I don’t talk to much about the RMS ‘server’ side of things very often, pretty much because if you’ve set it up properly (the first time), and your domain is healthy, you won’t run into problems. Most supportability issues stem from the client.
Anyways, I wanted to give you all some registry keys and settings that I use when trying to track down potential problems on an RMS server. The only time that I usually will get on an RMS server to track things down (once it is setup and provisioned), is when I get a call from someone who say’s ‘I am sending this RMS/IRM protected message to a group, and people in the group cannot open the message’.
Immediately my mind flips to group expansion problems, so I go through the normal Q&A with them.
Q. What type of group is this?
R. The reason I ask this is because we recommend that for cross domain scenarios you ‘always’ use Universal Distribution Groups. These are the only types of groups that will replicate the group membership on the GCs throughout the forest. Since RMS uses GC queries, and the GC that it connects to is not guaranteed (We grab the first 5 returned from an AD query, and round-robin them). So if someone tells me it is a domain local group, or a security group my initial thoughts go to, ‘Well, the group membership is not replicated to the GC.’
Q. What domain/forest functional level are you using?
R. The reason I ask this (when I remember) is because if you are in Windows 2000 native forest functional level the RMS service account will not be able to resolve hidden group memberships. To fix this you simply add the rmsservice account to your BUILT-IN\Pre-Windows 2000 group membership. I also recently had a customer that did a setspn HTTPS/cname.domain.com on his RMS server and it resolved the issue, and it is probably for the same reason, but I’m not positive on that one (I’ll need to research that one). (Thanks Joe).
If this is in fact a universal distribution group and everything else jives, then I’ll need to find out if it is possibly a caching issue. Essentially the way that RMS works is that in order to keep RMS from pinging the life out of your GCs every single time someone in a group opens an RMS protected piece of content, we cache the group membership in memory, and in the database (What did you think the purpose of the DRMS_Directory… database was?). By default we cache group memberships for 12 hours, but this is adjustable. Let me tell you how to turn it off first:
Here is a .reg file that you can copy and paste into a .reg file on your RMS server, and double-click on it.
Windows Registry Editor Version 5.00
Let’s go through these.
MinGC and MaxGC – As I said, we will by default take the first 5 GCs we get back from a query and round robin them. If you want to control this you can set the minimum and maximum GCs to start with using these values.
‘TimeOutforGC’ is how long you want to wait before letting the GC query timeout.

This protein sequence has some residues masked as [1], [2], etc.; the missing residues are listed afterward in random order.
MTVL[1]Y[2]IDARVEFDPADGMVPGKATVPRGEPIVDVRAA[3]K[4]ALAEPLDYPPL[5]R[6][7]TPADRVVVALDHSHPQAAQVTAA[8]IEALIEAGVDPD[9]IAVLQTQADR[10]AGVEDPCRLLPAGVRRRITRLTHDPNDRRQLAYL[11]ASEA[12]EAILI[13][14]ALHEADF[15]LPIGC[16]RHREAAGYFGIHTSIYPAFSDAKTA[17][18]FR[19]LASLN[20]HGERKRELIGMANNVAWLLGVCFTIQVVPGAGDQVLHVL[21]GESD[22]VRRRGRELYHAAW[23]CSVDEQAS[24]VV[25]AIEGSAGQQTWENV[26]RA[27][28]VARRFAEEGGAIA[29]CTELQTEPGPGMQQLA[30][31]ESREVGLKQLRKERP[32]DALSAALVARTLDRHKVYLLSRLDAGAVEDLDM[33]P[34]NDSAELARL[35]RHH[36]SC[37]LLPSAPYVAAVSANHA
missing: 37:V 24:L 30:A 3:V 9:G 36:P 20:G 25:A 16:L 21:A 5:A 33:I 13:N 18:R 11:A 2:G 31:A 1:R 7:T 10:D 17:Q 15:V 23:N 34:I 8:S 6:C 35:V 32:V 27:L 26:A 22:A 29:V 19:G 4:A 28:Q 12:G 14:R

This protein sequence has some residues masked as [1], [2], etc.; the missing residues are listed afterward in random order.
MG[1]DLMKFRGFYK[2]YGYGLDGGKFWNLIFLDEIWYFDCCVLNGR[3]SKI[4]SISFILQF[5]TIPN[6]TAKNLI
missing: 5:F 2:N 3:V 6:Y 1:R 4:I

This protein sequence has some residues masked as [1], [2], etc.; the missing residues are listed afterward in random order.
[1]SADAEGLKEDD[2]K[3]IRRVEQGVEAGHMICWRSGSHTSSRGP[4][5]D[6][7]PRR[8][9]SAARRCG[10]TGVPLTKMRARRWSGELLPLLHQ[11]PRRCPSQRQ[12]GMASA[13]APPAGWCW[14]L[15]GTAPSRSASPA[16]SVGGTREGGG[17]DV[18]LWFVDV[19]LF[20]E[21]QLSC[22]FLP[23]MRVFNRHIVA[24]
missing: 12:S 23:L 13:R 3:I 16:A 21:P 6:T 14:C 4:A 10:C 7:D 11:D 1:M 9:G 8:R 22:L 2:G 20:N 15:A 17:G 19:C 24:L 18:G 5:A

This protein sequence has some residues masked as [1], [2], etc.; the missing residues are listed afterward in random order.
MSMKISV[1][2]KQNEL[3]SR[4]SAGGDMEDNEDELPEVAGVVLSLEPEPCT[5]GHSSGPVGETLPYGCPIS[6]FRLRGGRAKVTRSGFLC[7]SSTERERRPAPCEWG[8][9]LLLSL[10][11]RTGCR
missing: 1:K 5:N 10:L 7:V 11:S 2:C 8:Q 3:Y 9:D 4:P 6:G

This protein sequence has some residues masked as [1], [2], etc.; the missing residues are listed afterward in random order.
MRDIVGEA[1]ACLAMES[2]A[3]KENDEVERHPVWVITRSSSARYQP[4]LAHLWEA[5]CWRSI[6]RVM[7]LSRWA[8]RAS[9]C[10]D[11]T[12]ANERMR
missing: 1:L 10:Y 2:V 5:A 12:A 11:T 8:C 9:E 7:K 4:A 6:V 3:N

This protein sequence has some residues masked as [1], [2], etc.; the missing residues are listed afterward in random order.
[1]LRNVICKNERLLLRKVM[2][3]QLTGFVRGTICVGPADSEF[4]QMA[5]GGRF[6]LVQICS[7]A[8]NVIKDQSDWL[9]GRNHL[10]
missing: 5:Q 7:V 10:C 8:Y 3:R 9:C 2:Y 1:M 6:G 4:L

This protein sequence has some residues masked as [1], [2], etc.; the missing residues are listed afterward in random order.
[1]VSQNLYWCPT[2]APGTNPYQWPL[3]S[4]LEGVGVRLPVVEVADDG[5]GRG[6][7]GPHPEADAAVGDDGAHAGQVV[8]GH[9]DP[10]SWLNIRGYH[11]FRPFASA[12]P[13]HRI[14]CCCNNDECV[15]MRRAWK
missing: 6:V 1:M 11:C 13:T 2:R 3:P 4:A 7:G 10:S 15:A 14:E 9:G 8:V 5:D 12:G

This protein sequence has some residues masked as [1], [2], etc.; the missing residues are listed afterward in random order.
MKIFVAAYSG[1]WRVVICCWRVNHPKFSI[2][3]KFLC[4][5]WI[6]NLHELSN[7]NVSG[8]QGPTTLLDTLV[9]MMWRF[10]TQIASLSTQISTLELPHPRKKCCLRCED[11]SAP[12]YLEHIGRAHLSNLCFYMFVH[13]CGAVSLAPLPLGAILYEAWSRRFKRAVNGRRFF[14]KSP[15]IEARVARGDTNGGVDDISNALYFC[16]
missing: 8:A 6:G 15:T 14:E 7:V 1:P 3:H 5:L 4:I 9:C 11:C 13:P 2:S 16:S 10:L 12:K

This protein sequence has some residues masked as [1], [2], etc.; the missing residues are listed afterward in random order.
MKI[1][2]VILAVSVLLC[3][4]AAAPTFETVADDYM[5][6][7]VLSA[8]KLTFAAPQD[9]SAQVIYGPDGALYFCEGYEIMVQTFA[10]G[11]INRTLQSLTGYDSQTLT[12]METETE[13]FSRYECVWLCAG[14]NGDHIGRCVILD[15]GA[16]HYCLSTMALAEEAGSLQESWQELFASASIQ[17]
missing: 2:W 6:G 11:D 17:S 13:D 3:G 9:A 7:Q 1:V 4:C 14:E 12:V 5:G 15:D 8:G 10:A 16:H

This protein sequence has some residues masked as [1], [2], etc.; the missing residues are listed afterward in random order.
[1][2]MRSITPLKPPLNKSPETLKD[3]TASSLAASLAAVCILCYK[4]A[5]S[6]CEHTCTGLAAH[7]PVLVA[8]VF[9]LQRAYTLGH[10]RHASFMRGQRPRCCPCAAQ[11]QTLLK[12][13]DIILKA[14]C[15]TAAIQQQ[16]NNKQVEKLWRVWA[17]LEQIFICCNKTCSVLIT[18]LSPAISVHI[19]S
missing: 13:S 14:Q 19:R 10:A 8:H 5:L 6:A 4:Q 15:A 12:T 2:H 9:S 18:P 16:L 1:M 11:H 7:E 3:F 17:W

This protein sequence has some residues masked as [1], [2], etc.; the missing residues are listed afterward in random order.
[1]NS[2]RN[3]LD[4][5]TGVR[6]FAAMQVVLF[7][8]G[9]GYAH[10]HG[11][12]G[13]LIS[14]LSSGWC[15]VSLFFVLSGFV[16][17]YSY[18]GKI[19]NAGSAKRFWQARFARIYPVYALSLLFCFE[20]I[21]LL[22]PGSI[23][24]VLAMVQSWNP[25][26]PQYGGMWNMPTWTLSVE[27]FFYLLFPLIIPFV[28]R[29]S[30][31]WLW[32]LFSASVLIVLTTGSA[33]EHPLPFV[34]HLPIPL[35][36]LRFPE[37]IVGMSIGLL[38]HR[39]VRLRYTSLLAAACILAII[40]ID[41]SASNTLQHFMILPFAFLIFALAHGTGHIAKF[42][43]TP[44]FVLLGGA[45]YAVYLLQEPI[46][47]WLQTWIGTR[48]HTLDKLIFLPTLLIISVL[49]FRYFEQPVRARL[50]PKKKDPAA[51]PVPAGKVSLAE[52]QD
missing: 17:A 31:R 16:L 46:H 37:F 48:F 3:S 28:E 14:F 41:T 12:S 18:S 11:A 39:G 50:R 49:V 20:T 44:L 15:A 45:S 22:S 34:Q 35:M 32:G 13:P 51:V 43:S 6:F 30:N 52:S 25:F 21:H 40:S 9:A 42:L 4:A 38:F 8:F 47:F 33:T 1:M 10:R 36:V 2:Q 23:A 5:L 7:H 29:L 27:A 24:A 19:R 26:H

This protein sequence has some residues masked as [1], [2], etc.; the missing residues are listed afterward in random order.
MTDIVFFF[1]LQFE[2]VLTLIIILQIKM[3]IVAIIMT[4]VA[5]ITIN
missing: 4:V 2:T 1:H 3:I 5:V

All of the cache values are how long in minutes you want to cache the item listed in memory.
Setting these to 0 turns them all off.
To turn off the DirectoryServices database caching, you should get the RMSToolkit, and connect to your SQL database using the RMSConfigEditor tool (or you can just use SQL Enterprise Manager). Connect to the DRMS_Config_… database, and then the DRMS_ClusterPolicies table. Find the UseDirectoryServicesCacheDatabase and set its value to 0.
You will need to do an IISReset after you change any settings in the registry or Dbase.
At this point I would try to repro the issue to see if the problem is with caching. If the problem still exists, I will have to get a debug trace (the big gun), to try to figure out whats going on. It would be to difficult to explain every single problem that you could face in the trace, but if you want to look at a trace and try to figure it out for yourself (check the MSMQ property bags, check the PL, check the GCs, check the results), hereis how you get a detailed dump from the server.
1. Open the the Web.config file that exists in the Certification and Licensing directories under C:\IntetPub\WWWRoot\_wmcs, and then add the following lines right after the closing </DRMS> tag section that is in the file:
<add name=”Microsoft Windows Rights Management Services-Global” value=”4″ />
<add name=”Microsoft Windows Rights Management Services-TimeStamps” value=”1″ />
<add name=”Microsoft Windows Rights Management Services-Indents” value=”0″ />
<trace autoflush=”false” indentsize=”4″/>
2. Restart IIS.
3. After you collect the data that you need (using DebugView – making sure that Capture>Global Win32 is checked (do a http://www.live.com/ search for this tool)), remove the lines from the .config file that you added in step #1
4. Restart IIS.
Hopefully this information is useful to some people who want and need to dig into RMS a little more than the average RMS admin.